+ A

Kim Jong-un is asking China for investment

Four development zones are earmarked for potential investors
June 07,2018
North Korean leader Kim Jong-un has requested Chinese investment from President Xi Jinping to develop four economic zones in the North, said a source familiar with the May 9 summit in Dalian, northeastern China, between the two leaders on Tuesday.

The four areas are the capital of Pyongyang, the western port city of Nampo, Sinuiju on the northwestern border with China and Chongjin on the eastern coast.

The Chinese provincial governments of Shandong and Liaoning could take the initiative in the investments in collaboration with large corporations and backed by the central government in Beijing. Since Shandong is just across the Yellow Sea from Pyongyang and Nampo and Liaoning borders Sinuiju, the close proximity of the designated Chinese provinces to the North are expected to facilitate investment and logistics.

If momentum builds with a successful Kim-Trump summit scheduled for June 12 in Singapore, such Chinese investment plans for North Korea can be pursued in detail, added the source.

“Most of the Chinese companies that have invested in North Korea so far have been small and middle-sized and therefore faced difficulty in developing necessary infrastructure,” the source said. “The topics of Pyongyang’s infrastructure, investment by large Chinese insurance firms anddevelopment of resource-rich mining centers such as Tanchon in North Korea’s South Hamgyong Province are also under discussion following the second North Korea-China summit.”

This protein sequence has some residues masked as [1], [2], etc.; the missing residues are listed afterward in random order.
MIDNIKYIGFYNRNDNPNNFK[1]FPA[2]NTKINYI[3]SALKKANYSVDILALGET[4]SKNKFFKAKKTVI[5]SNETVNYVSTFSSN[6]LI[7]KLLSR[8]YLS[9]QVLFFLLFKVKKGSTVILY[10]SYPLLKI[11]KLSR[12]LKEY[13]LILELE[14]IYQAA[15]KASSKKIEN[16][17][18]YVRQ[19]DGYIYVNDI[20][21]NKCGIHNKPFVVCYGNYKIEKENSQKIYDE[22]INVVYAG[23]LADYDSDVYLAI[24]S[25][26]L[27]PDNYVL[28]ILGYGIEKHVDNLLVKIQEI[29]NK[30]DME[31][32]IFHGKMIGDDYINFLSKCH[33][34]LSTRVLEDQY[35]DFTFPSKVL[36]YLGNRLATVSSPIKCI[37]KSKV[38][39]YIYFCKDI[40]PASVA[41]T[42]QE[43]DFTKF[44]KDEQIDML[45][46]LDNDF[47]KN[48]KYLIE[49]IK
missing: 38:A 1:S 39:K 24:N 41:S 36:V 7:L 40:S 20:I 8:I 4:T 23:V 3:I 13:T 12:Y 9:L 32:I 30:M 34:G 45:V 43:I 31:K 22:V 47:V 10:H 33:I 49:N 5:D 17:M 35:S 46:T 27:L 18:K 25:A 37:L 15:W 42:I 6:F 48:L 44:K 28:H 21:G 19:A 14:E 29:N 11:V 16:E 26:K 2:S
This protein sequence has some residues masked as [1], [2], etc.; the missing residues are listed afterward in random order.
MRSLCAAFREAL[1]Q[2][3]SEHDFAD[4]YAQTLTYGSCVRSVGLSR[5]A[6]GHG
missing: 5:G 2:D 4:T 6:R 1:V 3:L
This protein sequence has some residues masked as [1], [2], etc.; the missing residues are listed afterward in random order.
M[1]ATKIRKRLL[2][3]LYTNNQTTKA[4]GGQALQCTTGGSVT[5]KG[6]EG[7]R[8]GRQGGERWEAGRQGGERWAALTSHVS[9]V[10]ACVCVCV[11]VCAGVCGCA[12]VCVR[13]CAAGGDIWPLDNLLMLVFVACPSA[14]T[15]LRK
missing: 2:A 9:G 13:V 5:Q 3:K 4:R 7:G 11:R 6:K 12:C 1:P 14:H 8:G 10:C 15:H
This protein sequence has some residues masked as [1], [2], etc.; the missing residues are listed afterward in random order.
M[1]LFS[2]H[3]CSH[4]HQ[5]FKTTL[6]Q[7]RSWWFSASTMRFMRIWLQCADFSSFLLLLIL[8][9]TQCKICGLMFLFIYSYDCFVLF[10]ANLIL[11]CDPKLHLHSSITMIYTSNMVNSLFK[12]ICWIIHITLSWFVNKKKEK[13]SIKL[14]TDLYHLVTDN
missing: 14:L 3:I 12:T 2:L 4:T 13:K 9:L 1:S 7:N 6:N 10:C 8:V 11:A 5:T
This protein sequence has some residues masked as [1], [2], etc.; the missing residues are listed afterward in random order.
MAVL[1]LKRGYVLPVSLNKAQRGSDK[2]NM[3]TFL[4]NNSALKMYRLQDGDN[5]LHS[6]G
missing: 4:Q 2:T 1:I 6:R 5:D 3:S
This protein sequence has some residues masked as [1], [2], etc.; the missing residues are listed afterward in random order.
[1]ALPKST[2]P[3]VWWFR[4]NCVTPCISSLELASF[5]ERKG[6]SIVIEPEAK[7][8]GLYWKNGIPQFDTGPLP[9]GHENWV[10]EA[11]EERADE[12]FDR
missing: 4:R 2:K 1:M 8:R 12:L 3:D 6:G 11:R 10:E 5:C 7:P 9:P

The Tokyo Shimbun in Japan cited its own source familiar with the second Kim-Xi summit in May and reported that “Xi expressed willingness to expand economic cooperation with the North in tandem with Pyongyang’s denuclearization process.”

Yun Gyong-woo, a China studies professor at Kookmin University, said Kim’s request for investment from China was similar to investments made by Hyundai Asan, part of South Korea’s Hyundai conglomerate, which spearheaded major projects in North Korea when inter-Korean relations were positive from 2000 to 2008. Under the Sunshine Policy of engagement with North Korea, South Korea’s liberal administrations opened up avenues for Hyundai Asan as well as many other smaller firms to cooperate economically with the North through joint projects like the Kaesong Industrial Complex.

“From the perspective of the Chinese government, economic collaboration would allow it to exert influence over the North while maintaining good relations,” Yun added.

In the meantime, regular flights between Chinese cities and Pyongyang resumed on Wednesday after 200 days of suspension, testifying to improved relations between North Korea and China. Flights between the two countries were indefinitely halted last November after the United States redesignated the North a state sponsor of terrorism. A spokesman for Air China explained that the reopening was due to an increase in consumer demand. Analysts cite the combination of loosening Chinese sanctions on North Korea and a seasonal increase in passengers as contributing to the resumption.

BY CHOI IK-JAE, SHIN KYUNG-JIN and SHIM KYU-SEOK [shim.kyuseok@joongang.co.kr]